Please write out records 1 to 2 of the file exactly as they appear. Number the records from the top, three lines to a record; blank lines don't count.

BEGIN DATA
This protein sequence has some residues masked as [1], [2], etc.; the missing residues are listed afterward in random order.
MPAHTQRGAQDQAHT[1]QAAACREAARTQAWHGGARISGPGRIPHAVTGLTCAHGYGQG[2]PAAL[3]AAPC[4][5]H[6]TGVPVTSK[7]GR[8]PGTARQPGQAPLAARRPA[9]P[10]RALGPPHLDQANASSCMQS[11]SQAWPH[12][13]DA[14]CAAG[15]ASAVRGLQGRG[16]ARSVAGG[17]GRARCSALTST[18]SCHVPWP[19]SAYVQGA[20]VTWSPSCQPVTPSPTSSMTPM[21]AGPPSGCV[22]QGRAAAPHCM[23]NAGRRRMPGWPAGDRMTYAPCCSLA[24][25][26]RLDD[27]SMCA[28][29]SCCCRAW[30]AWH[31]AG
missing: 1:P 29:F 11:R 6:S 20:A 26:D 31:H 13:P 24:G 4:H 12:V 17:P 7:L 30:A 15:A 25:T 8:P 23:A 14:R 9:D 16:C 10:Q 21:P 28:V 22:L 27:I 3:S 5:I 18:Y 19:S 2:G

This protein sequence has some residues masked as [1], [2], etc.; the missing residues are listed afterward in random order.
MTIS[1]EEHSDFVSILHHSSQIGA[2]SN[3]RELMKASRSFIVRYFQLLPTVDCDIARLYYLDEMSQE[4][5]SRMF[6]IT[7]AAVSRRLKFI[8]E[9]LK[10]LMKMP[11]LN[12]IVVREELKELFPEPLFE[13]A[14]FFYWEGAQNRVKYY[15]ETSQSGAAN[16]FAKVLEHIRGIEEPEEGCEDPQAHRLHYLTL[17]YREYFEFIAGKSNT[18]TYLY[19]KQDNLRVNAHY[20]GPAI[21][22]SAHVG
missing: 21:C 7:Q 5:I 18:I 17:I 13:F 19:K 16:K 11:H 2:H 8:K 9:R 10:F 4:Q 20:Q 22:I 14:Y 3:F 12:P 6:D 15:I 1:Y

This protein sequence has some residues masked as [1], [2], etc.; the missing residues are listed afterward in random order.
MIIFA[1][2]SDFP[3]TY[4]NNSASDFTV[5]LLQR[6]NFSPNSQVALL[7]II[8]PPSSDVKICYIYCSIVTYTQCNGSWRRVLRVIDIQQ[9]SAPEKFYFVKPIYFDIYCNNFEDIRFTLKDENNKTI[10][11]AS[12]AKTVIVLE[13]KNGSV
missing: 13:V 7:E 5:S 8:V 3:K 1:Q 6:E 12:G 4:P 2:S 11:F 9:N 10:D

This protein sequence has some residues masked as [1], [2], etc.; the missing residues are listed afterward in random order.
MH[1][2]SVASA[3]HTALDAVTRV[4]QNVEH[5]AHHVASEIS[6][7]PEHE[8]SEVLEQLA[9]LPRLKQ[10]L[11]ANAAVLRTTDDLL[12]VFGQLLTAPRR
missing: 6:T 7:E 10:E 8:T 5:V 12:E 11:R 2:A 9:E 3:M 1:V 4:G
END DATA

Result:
This protein sequence has some residues masked as [1], [2], etc.; the missing residues are listed afterward in random order.
MPAHTQRGAQDQAHT[1]QAAACREAARTQAWHGGARISGPGRIPHAVTGLTCAHGYGQG[2]PAAL[3]AAPC[4][5]H[6]TGVPVTSK[7]GR[8]PGTARQPGQAPLAARRPA[9]P[10]RALGPPHLDQANASSCMQS[11]SQAWPH[12][13]DA[14]CAAG[15]ASAVRGLQGRG[16]ARSVAGG[17]GRARCSALTST[18]SCHVPWP[19]SAYVQGA[20]VTWSPSCQPVTPSPTSSMTPM[21]AGPPSGCV[22]QGRAAAPHCM[23]NAGRRRMPGWPAGDRMTYAPCCSLA[24][25][26]RLDD[27]SMCA[28][29]SCCCRAW[30]AWH[31]AG
missing: 1:P 29:F 11:R 6:S 20:A 26:D 31:H 13:P 24:G 4:H 12:V 17:P 7:L 30:A 15:A 25:T 8:P 23:A 14:R 9:D 16:C 10:Q 21:P 28:V 22:L 27:I 3:S 5:I 18:Y 19:S 2:G

This protein sequence has some residues masked as [1], [2], etc.; the missing residues are listed afterward in random order.
MTIS[1]EEHSDFVSILHHSSQIGA[2]SN[3]RELMKASRSFIVRYFQLLPTVDCDIARLYYLDEMSQE[4][5]SRMF[6]IT[7]AAVSRRLKFI[8]E[9]LK[10]LMKMP[11]LN[12]IVVREELKELFPEPLFE[13]A[14]FFYWEGAQNRVKYY[15]ETSQSGAAN[16]FAKVLEHIRGIEEPEEGCEDPQAHRLHYLTL[17]YREYFEFIAGKSNT[18]TYLY[19]KQDNLRVNAHY[20]GPAI[21][22]SAHVG
missing: 21:C 7:Q 5:I 18:I 17:I 13:F 19:K 16:K 11:H 2:H 8:K 9:R 10:F 4:Q 20:Q 22:I 14:Y 3:F 12:P 6:D 15:I 1:Y